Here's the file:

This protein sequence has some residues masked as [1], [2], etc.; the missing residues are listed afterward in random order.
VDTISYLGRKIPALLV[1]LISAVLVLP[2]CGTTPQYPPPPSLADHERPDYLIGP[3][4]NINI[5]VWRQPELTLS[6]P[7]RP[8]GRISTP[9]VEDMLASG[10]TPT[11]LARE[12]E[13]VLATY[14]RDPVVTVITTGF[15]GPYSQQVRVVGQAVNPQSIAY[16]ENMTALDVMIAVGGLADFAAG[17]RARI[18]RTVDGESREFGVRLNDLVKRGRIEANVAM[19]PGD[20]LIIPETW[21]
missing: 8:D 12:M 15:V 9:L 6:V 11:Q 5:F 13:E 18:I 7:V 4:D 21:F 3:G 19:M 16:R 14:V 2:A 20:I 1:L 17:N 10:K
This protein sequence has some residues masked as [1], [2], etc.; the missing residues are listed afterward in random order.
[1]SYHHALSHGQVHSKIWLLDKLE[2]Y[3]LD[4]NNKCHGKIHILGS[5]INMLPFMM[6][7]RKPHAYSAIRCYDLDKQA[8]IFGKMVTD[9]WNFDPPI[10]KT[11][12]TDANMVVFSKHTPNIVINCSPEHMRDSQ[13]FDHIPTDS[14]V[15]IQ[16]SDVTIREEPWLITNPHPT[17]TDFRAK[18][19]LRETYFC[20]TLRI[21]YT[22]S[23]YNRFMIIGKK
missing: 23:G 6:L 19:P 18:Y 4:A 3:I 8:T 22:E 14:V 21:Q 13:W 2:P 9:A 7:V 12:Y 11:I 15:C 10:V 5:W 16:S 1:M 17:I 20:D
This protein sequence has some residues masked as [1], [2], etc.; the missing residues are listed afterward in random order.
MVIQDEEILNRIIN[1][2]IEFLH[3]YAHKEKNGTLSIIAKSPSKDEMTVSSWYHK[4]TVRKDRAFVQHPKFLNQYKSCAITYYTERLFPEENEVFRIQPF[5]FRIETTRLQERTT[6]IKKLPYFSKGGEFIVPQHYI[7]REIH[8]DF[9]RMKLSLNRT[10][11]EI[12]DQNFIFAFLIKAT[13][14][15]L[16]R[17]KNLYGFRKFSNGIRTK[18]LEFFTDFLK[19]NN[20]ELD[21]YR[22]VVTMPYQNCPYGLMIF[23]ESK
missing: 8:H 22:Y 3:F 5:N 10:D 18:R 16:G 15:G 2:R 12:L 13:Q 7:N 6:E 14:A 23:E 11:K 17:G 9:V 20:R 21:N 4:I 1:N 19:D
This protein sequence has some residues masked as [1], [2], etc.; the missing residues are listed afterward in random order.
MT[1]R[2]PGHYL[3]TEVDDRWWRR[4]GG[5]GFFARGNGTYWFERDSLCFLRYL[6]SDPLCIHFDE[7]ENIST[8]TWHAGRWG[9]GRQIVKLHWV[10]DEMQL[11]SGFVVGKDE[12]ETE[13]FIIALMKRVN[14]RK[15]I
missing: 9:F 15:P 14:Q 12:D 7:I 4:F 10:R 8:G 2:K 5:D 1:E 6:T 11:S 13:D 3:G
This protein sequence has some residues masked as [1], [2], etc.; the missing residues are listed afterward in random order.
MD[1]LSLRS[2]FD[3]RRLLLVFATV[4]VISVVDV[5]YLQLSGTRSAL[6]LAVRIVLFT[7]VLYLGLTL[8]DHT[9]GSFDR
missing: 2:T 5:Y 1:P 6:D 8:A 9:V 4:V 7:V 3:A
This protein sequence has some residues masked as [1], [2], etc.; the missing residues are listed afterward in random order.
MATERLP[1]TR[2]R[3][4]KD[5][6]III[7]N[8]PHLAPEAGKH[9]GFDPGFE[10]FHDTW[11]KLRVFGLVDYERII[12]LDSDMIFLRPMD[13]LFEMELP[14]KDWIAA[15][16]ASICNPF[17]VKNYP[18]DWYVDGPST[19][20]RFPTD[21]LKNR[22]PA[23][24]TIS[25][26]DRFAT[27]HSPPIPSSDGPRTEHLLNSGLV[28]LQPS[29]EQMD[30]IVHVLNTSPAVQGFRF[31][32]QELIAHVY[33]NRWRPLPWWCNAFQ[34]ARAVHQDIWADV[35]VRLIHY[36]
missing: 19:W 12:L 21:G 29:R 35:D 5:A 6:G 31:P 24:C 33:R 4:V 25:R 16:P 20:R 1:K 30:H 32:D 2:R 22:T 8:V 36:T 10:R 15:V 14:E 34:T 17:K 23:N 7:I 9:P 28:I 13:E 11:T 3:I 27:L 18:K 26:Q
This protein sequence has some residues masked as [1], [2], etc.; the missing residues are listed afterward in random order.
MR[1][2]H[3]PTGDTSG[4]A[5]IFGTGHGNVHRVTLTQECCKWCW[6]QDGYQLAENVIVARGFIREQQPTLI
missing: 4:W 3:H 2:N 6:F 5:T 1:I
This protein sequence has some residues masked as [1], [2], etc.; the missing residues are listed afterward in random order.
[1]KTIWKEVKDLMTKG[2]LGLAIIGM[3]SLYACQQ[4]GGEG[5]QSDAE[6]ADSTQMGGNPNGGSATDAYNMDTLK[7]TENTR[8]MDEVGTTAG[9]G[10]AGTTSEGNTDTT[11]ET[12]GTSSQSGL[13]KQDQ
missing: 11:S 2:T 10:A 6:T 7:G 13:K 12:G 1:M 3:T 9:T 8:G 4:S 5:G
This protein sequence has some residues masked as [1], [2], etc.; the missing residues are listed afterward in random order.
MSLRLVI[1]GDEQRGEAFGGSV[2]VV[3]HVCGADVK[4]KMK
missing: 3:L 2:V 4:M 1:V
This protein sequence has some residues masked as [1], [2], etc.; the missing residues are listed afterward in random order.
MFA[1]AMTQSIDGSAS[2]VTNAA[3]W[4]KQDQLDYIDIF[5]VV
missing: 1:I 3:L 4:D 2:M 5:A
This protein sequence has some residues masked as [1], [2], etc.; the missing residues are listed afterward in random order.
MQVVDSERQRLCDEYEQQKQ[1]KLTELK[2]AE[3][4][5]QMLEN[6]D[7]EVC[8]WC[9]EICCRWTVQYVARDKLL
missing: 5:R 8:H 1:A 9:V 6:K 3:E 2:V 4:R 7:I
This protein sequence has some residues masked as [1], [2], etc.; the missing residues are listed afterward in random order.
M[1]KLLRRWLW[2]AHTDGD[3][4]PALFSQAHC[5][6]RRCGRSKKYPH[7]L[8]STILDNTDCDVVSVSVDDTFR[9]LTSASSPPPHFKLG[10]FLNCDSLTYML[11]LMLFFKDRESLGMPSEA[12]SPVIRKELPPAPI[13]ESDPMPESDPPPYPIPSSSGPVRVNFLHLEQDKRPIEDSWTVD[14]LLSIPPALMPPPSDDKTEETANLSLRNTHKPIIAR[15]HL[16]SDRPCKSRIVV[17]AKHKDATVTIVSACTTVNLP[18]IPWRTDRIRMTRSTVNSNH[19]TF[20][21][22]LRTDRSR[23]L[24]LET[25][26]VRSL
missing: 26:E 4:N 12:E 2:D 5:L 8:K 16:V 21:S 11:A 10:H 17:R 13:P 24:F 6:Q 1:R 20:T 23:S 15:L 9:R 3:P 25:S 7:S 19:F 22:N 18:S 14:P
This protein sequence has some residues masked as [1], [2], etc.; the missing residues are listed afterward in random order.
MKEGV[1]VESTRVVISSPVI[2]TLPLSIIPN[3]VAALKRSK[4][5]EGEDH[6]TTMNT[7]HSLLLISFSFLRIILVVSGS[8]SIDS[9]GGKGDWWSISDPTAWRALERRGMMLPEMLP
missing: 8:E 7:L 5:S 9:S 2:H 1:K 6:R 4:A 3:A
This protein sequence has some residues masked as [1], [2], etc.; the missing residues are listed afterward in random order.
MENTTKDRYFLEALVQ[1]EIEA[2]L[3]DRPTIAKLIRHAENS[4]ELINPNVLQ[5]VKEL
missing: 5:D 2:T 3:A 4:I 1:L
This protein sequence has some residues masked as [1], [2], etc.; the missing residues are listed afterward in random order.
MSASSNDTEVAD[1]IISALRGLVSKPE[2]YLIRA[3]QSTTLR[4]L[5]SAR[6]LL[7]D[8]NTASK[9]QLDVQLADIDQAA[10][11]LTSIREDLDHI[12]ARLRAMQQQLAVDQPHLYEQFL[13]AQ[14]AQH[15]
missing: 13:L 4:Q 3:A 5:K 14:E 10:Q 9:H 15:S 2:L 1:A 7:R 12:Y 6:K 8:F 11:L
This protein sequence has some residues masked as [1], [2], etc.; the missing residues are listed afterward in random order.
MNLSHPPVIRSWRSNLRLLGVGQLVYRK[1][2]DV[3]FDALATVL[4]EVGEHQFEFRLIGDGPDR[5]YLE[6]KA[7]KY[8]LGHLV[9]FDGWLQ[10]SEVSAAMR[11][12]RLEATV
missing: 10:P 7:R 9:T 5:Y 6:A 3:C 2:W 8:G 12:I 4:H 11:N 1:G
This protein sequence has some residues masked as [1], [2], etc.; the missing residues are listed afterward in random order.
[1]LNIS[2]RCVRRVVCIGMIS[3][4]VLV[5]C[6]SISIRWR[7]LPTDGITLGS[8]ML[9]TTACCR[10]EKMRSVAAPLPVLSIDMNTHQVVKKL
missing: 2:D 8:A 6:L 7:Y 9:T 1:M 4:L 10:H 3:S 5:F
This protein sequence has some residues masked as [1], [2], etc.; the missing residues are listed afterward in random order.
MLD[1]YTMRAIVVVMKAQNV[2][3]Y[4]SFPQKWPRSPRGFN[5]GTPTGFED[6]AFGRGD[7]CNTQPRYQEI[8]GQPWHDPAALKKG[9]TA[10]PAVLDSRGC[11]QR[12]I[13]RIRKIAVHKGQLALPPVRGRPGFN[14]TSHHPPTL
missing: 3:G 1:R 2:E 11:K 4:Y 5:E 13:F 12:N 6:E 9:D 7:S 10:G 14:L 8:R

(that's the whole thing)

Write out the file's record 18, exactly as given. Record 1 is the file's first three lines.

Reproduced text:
This protein sequence has some residues masked as [1], [2], etc.; the missing residues are listed afterward in random order.
MLD[1]YTMRAIVVVMKAQNV[2][3]Y[4]SFPQKWPRSPRGFN[5]GTPTGFED[6]AFGRGD[7]CNTQPRYQEI[8]GQPWHDPAALKKG[9]TA[10]PAVLDSRGC[11]QR[12]I[13]RIRKIAVHKGQLALPPVRGRPGFN[14]TSHHPPTL
missing: 3:G 1:R 2:E 11:K 4:Y 5:E 13:F 12:N 6:E 9:D 7:S 10:G 14:L 8:R